Every year the headlines flash myriad versions of “CBSE XII Board Results Tomorrow”, producing infinite anxiety and suspense. Today, another lot got their own dose of shock, reward, and disappointment. My only wish is to congratulate them, out of empathy for the system we survive in.
From birth until the very end, we succumb to the pressures of competition. While some pass with flying colours, yet most us settle with the not so great marksheet. Today, numerous posts will shout— “YOUR PERCENTAGE DOESN’T MATTER”, and, from personal experience, I must attest to this. From being a ‘straight A student‘ to barely entering the golden 90+ range, my journey has been one of depression, introspection, and strength.
In 2017, out of over 10 lakh students, only 10,091 students scored over 95 percent and 63,247 students scored over 90 percent. While these high bracket percentages grant the privilege of getting into top universities, a forgotten side of the story is of those who don’t get their choice of college due to an even higher cut-off. “[It] felt like failing all over again, but I didn’t have the luxury to complain or whine about it”, as Vineeta Rana, the former Editor of DU Beat, aptly puts it.
While the hype around the country, state, and city toppers top the charts, somewhere in a discreet corner of newspaper lies one column news about student suicides that occur around the country. The reality is that parents and society pressure the child into an expectation of outperforming everyone. Given the unpredictability of CBSE, such expectations prove damaging to one’s mental health. If you are having suicidal thoughts or know someone who is, please get in touch with the required intervention. For assistance, here is a document compiling the dos and don’ts for parents and teachers.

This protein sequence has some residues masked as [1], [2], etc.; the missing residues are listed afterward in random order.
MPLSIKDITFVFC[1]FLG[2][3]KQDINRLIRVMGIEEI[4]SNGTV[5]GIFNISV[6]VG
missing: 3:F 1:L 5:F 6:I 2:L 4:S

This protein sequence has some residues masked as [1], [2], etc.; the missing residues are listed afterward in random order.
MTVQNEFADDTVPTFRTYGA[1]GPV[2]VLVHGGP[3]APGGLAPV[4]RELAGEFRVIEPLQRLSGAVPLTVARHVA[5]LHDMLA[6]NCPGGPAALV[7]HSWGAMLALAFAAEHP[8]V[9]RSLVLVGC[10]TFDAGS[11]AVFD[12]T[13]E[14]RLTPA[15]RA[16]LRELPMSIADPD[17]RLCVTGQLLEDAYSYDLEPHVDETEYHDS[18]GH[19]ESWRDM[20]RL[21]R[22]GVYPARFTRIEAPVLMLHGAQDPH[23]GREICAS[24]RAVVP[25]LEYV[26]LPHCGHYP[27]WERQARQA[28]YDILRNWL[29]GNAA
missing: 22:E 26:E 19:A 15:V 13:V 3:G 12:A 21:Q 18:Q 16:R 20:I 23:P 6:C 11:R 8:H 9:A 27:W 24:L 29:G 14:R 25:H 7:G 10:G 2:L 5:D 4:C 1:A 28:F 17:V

In the face of the result before you, I want every student to realise that — favourable or unfavourable — your marks do not reflect your talent, personality, or your intellect. These numbers will only decide the college that you’ll be placed into and nothing beyond that. Yes, it is easier to have a head-start in your professional journey but, success will dawn upon those who will climb up the ladder, no matter where they have landed, and reach the goals they have set out to achieve.
I could give numerous examples of people who weren’t academically bright, yet have reached a sense of success in their lives. But, not only does this condone a traditional definition of success, associated with wealth and power, but I also realise how little this consoling can help you. The ‘pissing my pants’ feeling to the shattering effect of punching your details on the CBSE website will last for a while. Though I assure you it won’t last long. Maybe, three years from now you can give a TEDx talk on your journey. The idea is to just take this moment and live in it, not what you could have done in the past to make it better or what will happen in the future. Look for alternatives, if your Plan A (getting great grades and qualifying the cut off) has failed then formulate Plan B. There are more than one way to enter in Delhi University. You can still study for the 12 entrance based courses. Remember: When the going gets tough, keep going. You can do it.
All the best! Brave through!
Feature Image Credits: Kartik Kakkar for DU Beat